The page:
Pope John Paul II’s prophetic encyclical Evangelium Vitae, the bishop continued, warned about “what is occurring today in our country and in our province,” where people’s lives are being threatened “by the influx of vast world powers” that are promoting and imposing anti-life family planning methods because of a supposed threat to their own countries by the growing populations of poor nations.
Mexico City, Mexico, Jun 29, 2005 (CNA) - The weekly newspaper of the Archdiocese of Mexico City, Desde la Fe (“From The Faith”), published an editorial this week calling on presidential candidates not to play with the hopes of the people by making unrealistic campaign promises that will only foster a growing despair that “could drag the country into unwanted and destructive violence.”
The editorial denounced the poverty, insecurity and corruption that permeate Mexican society “like a cancer” and have left people with a sense of hopelessness in their leaders, especially because of the “immoral display of impossible promises” that candidates know, “more than anybody else, cannot be kept.”
The paper also pointed out how common it is for politicians to engage in deception and lies in order to attain power, and once elected, they do nothing for the common good and development of society.
Likewise it said the amount of money spent by political parties on campaigning is “excessive and offensive,” as the health and education of the people is sacrificed for political interests.
The editorial called on leaders to be “sensitive to the pressing needs of poorest and those most vulnerable,” and it exhorted the faithful to be “critical and active” during the coming elections.
Vatican City, Jun 29, 2005 (CNA) - Earlier today, Pope Benedict XVI bestowed the sacred pallium to the Vatican Secretary of State, Card. Angelo Sodano, and other 32 catholic archbishops urging them to work with him for the growth of the Body of Christ, avoiding false autonomies.
After a profound reflection on the catholicity and the unity of the Church, the Holy Father raised the issue of the apostolicity, reminding the honored Archbishops that the pallium, which was placed beside the tomb of Peter, is an expression of their common responsibility and apostolic mission.
The pallium is the symbol of a metropolitan archbishop. It is a circular band about two inches wide made of white lamb’s wool, worn by all metropolitan archbishops and the Pope. It is commonly decorated with five black crosses and worn over the bishop’s vestments about the neck and shoulders. It has two pendants, one hangs down in front, the other down the back.
Archbishop Stanislaw Dziwisz, Pope John Paul II's longtime private secretary who was named archbishop of Krakow, Poland, earlier this month, was among the group of newly appointed archbishops. Applause rang out when he went up to receive the pallium from the pope.
Archbishops José Gomez of San Antonio, and Joseph Fiorenza of Galveston-Houston, were also among the group of prelates receiving the pallium.
Archbishop Fiorenza was named the first archbishop of the newly formed Galveston-Houston archdiocese in December, having already served as bishop since 1985. Pope John Paul II established the ecclesiastical province of Galveston-Houston Dec. 29, 2004 and raised it to the status of a metropolitan archdiocese simultaneously.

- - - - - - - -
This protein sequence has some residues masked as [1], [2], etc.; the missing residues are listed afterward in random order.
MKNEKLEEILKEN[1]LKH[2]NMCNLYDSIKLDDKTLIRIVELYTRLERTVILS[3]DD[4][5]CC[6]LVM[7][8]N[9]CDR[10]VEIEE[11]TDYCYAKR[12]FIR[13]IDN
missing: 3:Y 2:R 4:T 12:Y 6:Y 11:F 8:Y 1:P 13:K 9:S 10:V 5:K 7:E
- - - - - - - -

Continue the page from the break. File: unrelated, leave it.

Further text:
In concluding, Pope Benedict reminded the prelates that the aim of all their functions and ministries is for all to reach unity in Faith and true knowledge of the Son of God, so that the Body of Christ may build itself in the charity.
Ottawa, Canada, Jun 29, 2005 (CNA) - The passage of Canada’s same-sex marriage bill in the House of Commons yesterday is an indication “that Canadians are witnessing a dangerous deterioration of their communal values,” said the president of the Canadian bishops’ conference.
In a statement released last night, Archbishop Brendan O’Brien said with the passage of the bill “Canadians take another unfortunate step toward eliminating civil and social recognition and appreciation for the unique importance of the committed relationship of a man and a woman in marriage.”
The passage of the bill, he said, puts the future of marriage and the irreplaceable role of a husband and wife in conceiving and raising children at risk.
Bill C-38 was passed by a vote of 158-133 Tuesday evening. The Liberals, the NDP and the Bloc Québécois largely supported the bill, leaving only the Conservatives and some Liberal backbenchers voting against it.
Archbishop O’Brien commented on the “political manoeuvering” that took place in order to ram the legislation through quickly. He said it was “particularly troubling to note the continued refusal by certain political parties and their leaders to recognize and respect freedom of conscience and religion.”
Bill C-38 was put to a free vote. However, this did not apply to Prime Minister Paul Martin’s cabinet ministers, who were required to vote in favor of the bill. Unable to vote for the bill, Minister of State Joe Comuzzi resigned from cabinet earlier yesterday.
NDP Leader Jack Layton also instructed all members of his party to vote according to the party line.
“Members of Parliament were forced to follow a political deadline and to vote along party lines on an issue which deeply divides and troubles Canadians,” said Archbishop O’Brien. The archbishop called this political hardball “an ominous sign” of what can be expected in future debates on the application of bill C-38 with regard to human rights legislation, the solemnization of marriage, and school policies on moral and social questions.
He also said the amendments to bill C-38 are not enough to “diminish significant concerns about protecting freedom of conscience and religion.”
While the House passed the bill, it is not yet law. It will now move to the Senate. The Canadian Conference of Catholic Bishops is urging the Senate to give the proposed legislation “prudent consideration” and to order public hearings on the matter.
For the full statement, go to www.cccb.ca